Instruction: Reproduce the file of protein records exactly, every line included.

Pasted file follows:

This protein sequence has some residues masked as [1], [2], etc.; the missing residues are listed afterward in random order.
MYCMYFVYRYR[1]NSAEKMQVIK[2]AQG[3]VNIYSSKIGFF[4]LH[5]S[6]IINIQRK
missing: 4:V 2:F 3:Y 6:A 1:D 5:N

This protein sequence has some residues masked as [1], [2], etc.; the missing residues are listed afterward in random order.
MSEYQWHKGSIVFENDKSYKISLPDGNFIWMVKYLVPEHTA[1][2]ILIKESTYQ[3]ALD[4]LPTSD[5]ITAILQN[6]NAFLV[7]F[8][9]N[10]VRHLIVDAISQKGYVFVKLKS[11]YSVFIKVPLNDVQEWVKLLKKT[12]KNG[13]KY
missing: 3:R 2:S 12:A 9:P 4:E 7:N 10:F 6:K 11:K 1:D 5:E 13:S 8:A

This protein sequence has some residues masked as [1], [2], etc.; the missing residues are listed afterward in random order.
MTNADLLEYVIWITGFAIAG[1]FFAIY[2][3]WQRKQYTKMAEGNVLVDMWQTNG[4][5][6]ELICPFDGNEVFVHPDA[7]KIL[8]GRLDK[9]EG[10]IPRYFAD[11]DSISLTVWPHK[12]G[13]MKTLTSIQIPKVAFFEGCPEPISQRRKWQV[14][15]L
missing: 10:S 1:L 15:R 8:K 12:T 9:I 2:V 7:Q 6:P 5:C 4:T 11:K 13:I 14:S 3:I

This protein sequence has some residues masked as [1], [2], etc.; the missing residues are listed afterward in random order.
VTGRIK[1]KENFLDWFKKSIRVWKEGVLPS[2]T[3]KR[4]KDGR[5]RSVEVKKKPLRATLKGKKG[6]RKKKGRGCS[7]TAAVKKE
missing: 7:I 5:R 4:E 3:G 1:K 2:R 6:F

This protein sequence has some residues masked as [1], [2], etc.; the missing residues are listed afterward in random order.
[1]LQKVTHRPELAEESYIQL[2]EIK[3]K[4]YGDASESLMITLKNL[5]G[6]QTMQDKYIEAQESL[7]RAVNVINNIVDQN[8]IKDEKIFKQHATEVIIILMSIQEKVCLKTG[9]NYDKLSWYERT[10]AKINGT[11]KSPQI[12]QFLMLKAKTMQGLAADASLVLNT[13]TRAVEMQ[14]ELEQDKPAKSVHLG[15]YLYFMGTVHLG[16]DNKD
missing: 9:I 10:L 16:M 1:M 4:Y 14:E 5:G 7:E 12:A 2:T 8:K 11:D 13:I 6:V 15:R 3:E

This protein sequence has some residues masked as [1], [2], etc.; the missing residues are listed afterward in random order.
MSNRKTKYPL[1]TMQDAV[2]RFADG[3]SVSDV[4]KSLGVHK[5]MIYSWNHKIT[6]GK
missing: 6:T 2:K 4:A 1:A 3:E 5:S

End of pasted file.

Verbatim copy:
This protein sequence has some residues masked as [1], [2], etc.; the missing residues are listed afterward in random order.
MYCMYFVYRYR[1]NSAEKMQVIK[2]AQG[3]VNIYSSKIGFF[4]LH[5]S[6]IINIQRK
missing: 4:V 2:F 3:Y 6:A 1:D 5:N

This protein sequence has some residues masked as [1], [2], etc.; the missing residues are listed afterward in random order.
MSEYQWHKGSIVFENDKSYKISLPDGNFIWMVKYLVPEHTA[1][2]ILIKESTYQ[3]ALD[4]LPTSD[5]ITAILQN[6]NAFLV[7]F[8][9]N[10]VRHLIVDAISQKGYVFVKLKS[11]YSVFIKVPLNDVQEWVKLLKKT[12]KNG[13]KY
missing: 3:R 2:S 12:A 9:P 4:E 7:N 10:F 6:K 11:K 1:D 5:E 13:S 8:A

This protein sequence has some residues masked as [1], [2], etc.; the missing residues are listed afterward in random order.
MTNADLLEYVIWITGFAIAG[1]FFAIY[2][3]WQRKQYTKMAEGNVLVDMWQTNG[4][5][6]ELICPFDGNEVFVHPDA[7]KIL[8]GRLDK[9]EG[10]IPRYFAD[11]DSISLTVWPHK[12]G[13]MKTLTSIQIPKVAFFEGCPEPISQRRKWQV[14][15]L
missing: 10:S 1:L 15:R 8:K 12:T 9:I 2:V 7:Q 6:P 5:C 4:T 11:K 13:I 14:S 3:I

This protein sequence has some residues masked as [1], [2], etc.; the missing residues are listed afterward in random order.
VTGRIK[1]KENFLDWFKKSIRVWKEGVLPS[2]T[3]KR[4]KDGR[5]RSVEVKKKPLRATLKGKKG[6]RKKKGRGCS[7]TAAVKKE
missing: 7:I 5:R 4:E 3:G 1:K 2:R 6:F

This protein sequence has some residues masked as [1], [2], etc.; the missing residues are listed afterward in random order.
[1]LQKVTHRPELAEESYIQL[2]EIK[3]K[4]YGDASESLMITLKNL[5]G[6]QTMQDKYIEAQESL[7]RAVNVINNIVDQN[8]IKDEKIFKQHATEVIIILMSIQEKVCLKTG[9]NYDKLSWYERT[10]AKINGT[11]KSPQI[12]QFLMLKAKTMQGLAADASLVLNT[13]TRAVEMQ[14]ELEQDKPAKSVHLG[15]YLYFMGTVHLG[16]DNKD
missing: 9:I 10:L 16:M 1:M 4:Y 14:E 5:G 7:E 12:A 2:T 8:K 11:D 13:I 6:V 15:R 3:E

This protein sequence has some residues masked as [1], [2], etc.; the missing residues are listed afterward in random order.
MSNRKTKYPL[1]TMQDAV[2]RFADG[3]SVSDV[4]KSLGVHK[5]MIYSWNHKIT[6]GK
missing: 6:T 2:K 4:A 1:A 3:E 5:S